Kuwait PM declines reappointment, emir removes senior ministers

Credit: REUTERS/EDUARDO MUNOZ

Kuwait's caretaker prime minister Sheikh Jaber al-Mubarak declined to be reappointed as premier on Monday, the state news agency KUNA reported, rebuffing the offer from the ruling emir after submitting the government's resignation last week.

Adds PM declining nomination, details on govt resignation

KUWAIT/DUBAI, Nov 18 (Reuters) - Kuwait's caretaker prime minister Sheikh Jaber al-Mubarak declined to be reappointed as premier on Monday, the state news agency KUNA reported, rebuffing the offer from the ruling emir after submitting the government's resignation last week.

The cabinet resignation came after lawmakers sought a no-confidence vote against the interior minister over alleged abuse of power and as a feud emerged between senior members of the ruling family, including the interior and defence ministers, over alleged mishandling of military funds.

The interior minister has rejected lawmakers' charges against him.

Kuwait's Emir Sheikh Sabah al-Ahmad al-Sabah earlier on Monday removed his son, Defence Minister Sheikh Nasser Sabah al-Ahmad al-Sabah, and Interior Minister Sheikh Sabah Al-Khalid Al-Sabah from their posts in the current caretaker cabinet.

Cabinet resignations in the U.S.-allied, OPEC oil producer happen frequently when elected lawmakers are set to question or submit a no-confidence vote against senior government officials.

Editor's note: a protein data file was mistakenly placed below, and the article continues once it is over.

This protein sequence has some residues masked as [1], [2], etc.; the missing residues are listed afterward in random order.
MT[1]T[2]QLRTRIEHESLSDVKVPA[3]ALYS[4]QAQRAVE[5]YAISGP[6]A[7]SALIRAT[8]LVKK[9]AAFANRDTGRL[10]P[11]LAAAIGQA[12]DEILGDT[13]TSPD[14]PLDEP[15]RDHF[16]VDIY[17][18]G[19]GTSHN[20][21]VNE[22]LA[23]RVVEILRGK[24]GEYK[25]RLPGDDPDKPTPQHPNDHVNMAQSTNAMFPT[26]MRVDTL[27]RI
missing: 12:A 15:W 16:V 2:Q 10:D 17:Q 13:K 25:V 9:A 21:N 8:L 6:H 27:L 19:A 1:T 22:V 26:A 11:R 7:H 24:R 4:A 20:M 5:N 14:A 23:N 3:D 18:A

The emir sought to reappoint Sheikh Jaber as premier, a post he has held since 2011, and asked him to form a new cabinet.

"I decline this appointment and ask that you accept that," Sheikh Jaber said in a letter to the emir, citing media campaigns against him in the feud. It was carried by KUNA.

The defence minister had issued a statement two days after the government resignation, saying the cabinet had stood down to avoid addressing mismanagement of some 240 million dinars ($790 million) in military funds before he assumed office. He said the defence ministry had submitted the case to the public prosecutor.

Kuwait has the most open political system in the six-nation Gulf Cooperation Council, with a parliament that has the power to pass legislation and question ministers.

($1 = 0.3036 Kuwaiti dinars)

(Reporting by Aziz El Yaakoubi and Sylvia Westall in Dubai, Ahmed Hagagy in Kuwait; Editing by Ghaida Ghantous and Toby Chopra)

The views and opinions expressed herein are the views and opinions of the author and do not necessarily reflect those of Nasdaq, Inc.

Reuters

Reuters, the news and media division of Thomson Reuters, is the world’s largest international multimedia news provider reaching more than one billion people every day. Reuters provides trusted business, financial, national, and international news to professionals via Thomson Reuters desktops, the world's media organizations, and directly to consumers at Reuters.com and via Reuters TV.

Learn More